The recommended battery and charger provide complete simplicity for the novice. The charger is fully automatic and will not overcharge the pack. In addition the NiCad chemistry doesn't tax the user with the worries of LiPoly batteries and their added safety concerns.

The hard rubber nose bumper protected the TurboVee 3 completely from several full speed collisions with the dock and other hard objects. Also one full-speed jump over a submerged object resulted in the boat flipping onto its back. Not only did the boat not sink, the water that did get into the hull was prevented from doing any damage to the electronics by the watertight box they are secured in.

Video/Photo Gallery



The TurboVee 3 more than lives up to its claim of instant gratification. It is quick, maneuverable and handles the chop of open water on a windy day with ease. This boat is good, clean, simple fun.


  • Useable almost right out of the box - virtually no assembly required
  • Pre-installed electronics are housed in a watertight compartment
  • Good maneuverability, even on choppy open water
  • Included decals are very stylish and easy to apply
  • Floats when flipped upside-down


  • Battery deck cover isn't 100% waterproof
  • Antenna mount could be relocated somewhere other than the battery deck cover
Last edited by Angela H; Oct 09, 2007 at 01:58 PM..
Thread Tools
Oct 16, 2007, 11:00 PM
Dam,I done spilt my drink
Looks like the same hull and running gear as the Great Planes Stinger I have. It uses 2 inline 550 motors and 2 7 cell packs. Seems MUCH faster judging from the video.
Oct 19, 2007, 03:54 PM
I can't fly
EP_Soarer's Avatar
Great, how long is the running time for each battery?
Oct 23, 2007, 09:28 AM
Gambler-AG DLG Designer
Allan Wright's Avatar
1500 NiCad was about 6-7 minutes at full throttle. 2200 LiPo was about 9 minutes.
Oct 24, 2007, 07:56 AM
"Have Glue - Will Travel"
dawnron1's Avatar
Nice review, Allan!

Oct 24, 2007, 09:29 AM
Gambler-AG DLG Designer
Allan Wright's Avatar
Dec 25, 2007, 12:18 PM
Aerobatic Fanatic
HugoCraft's Avatar
I bought the combo and an extra 1900 battery as a Christmas present for Dad (and myself). In no time we had it out on his new lake which is a couple acres and itís perfect. It will get up and go. I was worried it wouldn't be fast enough but it is. I like how a scale boat that the nose is high when you take off and then lowers. The pond has a spillway so there is a little current but when you get in one corner it hesitated in turning out but if you think you are going to hit shore just let go of the throttle and it stops so fast which is good since this is our first RC boat. It is so much fun and can't wait till its spring to use it more. Mom recorded us driving it and we kept taking turns and only went half throttle most of the time and ended up with a 20 minute video just from charging the one 1900 pack. There are still 2 new 1500 packs!!! Loads of fun just for its maiden run. Iím very happy since itís the cheapest RTR that still performs and fits that pond perfectly. Also the motor sounds good with the water sounds it creates and since its a fairly smooth pond the wake it creates is so cool.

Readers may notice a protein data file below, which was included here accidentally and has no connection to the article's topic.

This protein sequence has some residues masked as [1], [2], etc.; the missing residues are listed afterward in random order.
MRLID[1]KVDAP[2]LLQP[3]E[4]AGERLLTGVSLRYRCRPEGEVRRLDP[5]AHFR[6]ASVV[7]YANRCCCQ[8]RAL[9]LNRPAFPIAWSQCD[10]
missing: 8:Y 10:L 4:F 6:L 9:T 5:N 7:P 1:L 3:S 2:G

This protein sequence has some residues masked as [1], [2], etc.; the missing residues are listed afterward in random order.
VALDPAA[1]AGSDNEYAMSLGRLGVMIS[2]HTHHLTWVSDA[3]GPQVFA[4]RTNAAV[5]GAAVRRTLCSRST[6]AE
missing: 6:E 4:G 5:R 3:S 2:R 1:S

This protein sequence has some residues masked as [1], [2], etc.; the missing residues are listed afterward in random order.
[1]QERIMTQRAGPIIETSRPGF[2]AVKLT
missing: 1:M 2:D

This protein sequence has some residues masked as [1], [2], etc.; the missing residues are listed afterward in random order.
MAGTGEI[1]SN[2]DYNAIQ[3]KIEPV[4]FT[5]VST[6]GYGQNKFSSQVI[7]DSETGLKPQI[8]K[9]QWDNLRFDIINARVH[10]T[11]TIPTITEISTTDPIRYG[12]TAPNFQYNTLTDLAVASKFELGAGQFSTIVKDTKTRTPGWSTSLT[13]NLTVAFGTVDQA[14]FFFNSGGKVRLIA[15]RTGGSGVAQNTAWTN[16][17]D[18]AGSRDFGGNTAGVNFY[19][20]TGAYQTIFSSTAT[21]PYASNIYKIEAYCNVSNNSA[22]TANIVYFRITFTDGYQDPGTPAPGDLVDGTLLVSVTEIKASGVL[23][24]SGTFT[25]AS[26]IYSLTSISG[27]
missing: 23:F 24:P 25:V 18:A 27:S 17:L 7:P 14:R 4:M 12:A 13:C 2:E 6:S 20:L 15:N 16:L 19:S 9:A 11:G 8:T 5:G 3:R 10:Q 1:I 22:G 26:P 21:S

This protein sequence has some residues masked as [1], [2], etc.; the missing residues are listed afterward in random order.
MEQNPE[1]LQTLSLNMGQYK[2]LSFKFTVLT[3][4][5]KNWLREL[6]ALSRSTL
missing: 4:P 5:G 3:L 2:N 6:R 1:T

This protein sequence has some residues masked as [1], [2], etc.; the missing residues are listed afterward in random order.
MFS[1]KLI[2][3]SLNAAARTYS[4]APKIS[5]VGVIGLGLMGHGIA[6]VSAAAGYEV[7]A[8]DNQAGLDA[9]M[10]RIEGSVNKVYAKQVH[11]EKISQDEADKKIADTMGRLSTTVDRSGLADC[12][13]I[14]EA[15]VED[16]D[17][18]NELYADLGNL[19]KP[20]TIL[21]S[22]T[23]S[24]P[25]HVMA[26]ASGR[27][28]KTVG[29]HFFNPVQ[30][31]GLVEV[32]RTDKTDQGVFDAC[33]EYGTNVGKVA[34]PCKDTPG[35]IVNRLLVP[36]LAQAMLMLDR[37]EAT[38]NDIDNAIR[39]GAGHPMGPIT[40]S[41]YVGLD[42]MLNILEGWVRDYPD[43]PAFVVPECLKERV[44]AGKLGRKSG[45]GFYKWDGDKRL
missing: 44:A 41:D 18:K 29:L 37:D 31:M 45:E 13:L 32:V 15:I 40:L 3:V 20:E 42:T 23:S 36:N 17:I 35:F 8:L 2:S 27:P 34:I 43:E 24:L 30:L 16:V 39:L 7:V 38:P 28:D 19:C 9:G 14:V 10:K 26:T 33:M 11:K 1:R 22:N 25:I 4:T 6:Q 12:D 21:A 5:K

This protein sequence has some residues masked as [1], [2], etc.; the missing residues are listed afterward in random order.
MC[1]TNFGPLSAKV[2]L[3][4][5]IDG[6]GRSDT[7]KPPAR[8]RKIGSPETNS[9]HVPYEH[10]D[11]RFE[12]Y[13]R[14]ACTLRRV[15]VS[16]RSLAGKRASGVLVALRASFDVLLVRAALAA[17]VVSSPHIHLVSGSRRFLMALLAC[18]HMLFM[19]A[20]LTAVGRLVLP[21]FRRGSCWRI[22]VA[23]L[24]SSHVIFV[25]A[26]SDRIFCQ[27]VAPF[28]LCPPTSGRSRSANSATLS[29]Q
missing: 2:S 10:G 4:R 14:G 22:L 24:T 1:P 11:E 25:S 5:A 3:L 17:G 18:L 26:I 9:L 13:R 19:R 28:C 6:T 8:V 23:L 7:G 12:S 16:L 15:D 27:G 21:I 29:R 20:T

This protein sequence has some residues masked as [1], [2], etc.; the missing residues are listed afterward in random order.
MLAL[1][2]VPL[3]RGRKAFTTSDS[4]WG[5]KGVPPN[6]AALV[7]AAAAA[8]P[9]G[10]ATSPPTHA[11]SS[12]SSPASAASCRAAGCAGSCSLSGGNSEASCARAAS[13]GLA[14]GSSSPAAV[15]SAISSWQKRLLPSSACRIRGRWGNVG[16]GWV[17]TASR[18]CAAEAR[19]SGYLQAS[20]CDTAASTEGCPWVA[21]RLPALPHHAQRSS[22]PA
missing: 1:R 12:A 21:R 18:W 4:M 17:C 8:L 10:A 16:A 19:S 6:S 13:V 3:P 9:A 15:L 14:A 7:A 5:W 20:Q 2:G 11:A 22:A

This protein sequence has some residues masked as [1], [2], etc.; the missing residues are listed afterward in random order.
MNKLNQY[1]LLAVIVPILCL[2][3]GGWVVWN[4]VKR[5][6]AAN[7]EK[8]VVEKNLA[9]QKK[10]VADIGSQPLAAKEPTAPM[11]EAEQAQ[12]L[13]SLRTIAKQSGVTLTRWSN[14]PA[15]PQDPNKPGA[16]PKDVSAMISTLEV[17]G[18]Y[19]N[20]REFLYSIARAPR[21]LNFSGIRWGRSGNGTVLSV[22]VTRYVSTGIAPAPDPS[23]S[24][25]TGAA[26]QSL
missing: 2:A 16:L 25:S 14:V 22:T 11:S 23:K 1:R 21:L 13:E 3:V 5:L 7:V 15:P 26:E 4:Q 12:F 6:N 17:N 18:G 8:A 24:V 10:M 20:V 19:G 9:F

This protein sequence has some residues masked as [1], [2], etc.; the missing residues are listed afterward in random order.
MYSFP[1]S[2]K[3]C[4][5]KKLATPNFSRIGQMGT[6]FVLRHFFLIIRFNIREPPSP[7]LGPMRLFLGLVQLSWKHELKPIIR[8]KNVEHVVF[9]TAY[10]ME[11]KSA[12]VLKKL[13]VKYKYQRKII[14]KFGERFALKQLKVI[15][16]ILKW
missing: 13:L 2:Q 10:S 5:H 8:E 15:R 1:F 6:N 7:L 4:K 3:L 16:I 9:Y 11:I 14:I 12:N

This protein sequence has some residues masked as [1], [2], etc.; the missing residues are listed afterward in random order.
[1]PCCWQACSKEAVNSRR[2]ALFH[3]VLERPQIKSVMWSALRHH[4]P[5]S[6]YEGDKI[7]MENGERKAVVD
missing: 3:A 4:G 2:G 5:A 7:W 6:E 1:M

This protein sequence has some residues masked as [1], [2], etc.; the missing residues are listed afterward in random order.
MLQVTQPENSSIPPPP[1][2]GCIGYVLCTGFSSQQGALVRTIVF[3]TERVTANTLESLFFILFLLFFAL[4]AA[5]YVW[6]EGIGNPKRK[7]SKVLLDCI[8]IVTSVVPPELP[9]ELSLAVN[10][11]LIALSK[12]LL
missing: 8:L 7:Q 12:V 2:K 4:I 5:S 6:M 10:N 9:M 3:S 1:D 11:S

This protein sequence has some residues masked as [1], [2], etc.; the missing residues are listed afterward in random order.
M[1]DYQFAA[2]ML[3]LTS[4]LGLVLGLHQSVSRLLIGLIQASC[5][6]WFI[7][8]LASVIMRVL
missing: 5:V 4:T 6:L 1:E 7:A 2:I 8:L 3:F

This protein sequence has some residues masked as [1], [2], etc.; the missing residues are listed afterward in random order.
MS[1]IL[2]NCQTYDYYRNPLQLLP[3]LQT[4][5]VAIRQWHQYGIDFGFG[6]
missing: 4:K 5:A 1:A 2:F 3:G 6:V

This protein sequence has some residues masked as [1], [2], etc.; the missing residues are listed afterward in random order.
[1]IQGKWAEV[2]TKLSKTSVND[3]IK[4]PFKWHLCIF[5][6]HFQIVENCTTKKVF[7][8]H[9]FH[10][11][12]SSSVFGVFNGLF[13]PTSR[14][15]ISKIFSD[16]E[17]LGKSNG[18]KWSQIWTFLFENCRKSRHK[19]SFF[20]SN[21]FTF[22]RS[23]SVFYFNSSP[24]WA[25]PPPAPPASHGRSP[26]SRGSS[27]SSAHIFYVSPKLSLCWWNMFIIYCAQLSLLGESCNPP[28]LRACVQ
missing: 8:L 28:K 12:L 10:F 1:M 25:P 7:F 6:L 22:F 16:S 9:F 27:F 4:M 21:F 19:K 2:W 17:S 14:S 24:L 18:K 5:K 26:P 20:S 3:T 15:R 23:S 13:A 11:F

Last edited by HugoCraft; Dec 27, 2007 at 11:12 PM.
Nov 08, 2008, 10:13 AM
Registered User
Can this boat be driven in reverse?
Nov 09, 2008, 10:13 PM
Aerobatic Fanatic
HugoCraft's Avatar
Yup, but not all that well. The rudder is behind the prop so you really donít have much directional control. But the reverse is to back out of a tight spot or for an emergency stopping.
Nov 10, 2008, 09:53 AM
Gambler-AG DLG Designer
Allan Wright's Avatar
It has a reverse speed on the built-in ESC. As hugo states, it's not a speed demon or particularly nimble in reverse, but it will get you out of a jam should you nose in somewhere you shouldn't.
Feb 18, 2009, 03:37 PM
Registered User

Hard Rubber Nose Bumper

I just received my Turbo Vee from Tower Hobbies scratch and dent sale. I really like the hard rubber nose bumper as noted in the above review. I called Tower Hobbies Technical Support to see if they sold the part separately. They said no and could not tell me the Chinese manufacturer to see if I could get the bumper. It's a great idea for any ABS plastic hull as it distributes the load over a large area if you hit the dock or seawall.

Can anyone tell me where this part could be ordered? Perhaps something could be adapted such as a hard rubber car door trim? Any thoughts?

Tks in advance,

May 26, 2009, 09:51 AM
Registered User
cartman's Avatar
I bought this boat for my grand-daughter for Christmas. We run it for the first time this past weekend. What a great boat.

We have a problem tho. We put 20 plus runs on the boat when all of a sudden it quit. I have stearing and reverse but no forward. Is this a speed control problem or a motor problem.....where do I get the parts?
May 26, 2009, 10:09 AM
Gambler-AG DLG Designer
Allan Wright's Avatar
Sounds like a speed control problem to me. Either that or you might have a TX problem.
May 26, 2009, 11:14 AM
Registered User
cartman's Avatar
I tried repluging the reciever and got the same results. In my mind it is the speed controller but not sure.

Next problem is where to find a replacement speed controller.
May 26, 2009, 11:25 AM
Gambler-AG DLG Designer
Allan Wright's Avatar
Originally Posted by cartman
I tried repluging the reciever and got the same results. In my mind it is the speed controller but not sure.

Next problem is where to find a replacement speed controller.
I would imagine Tower would sell a replacement.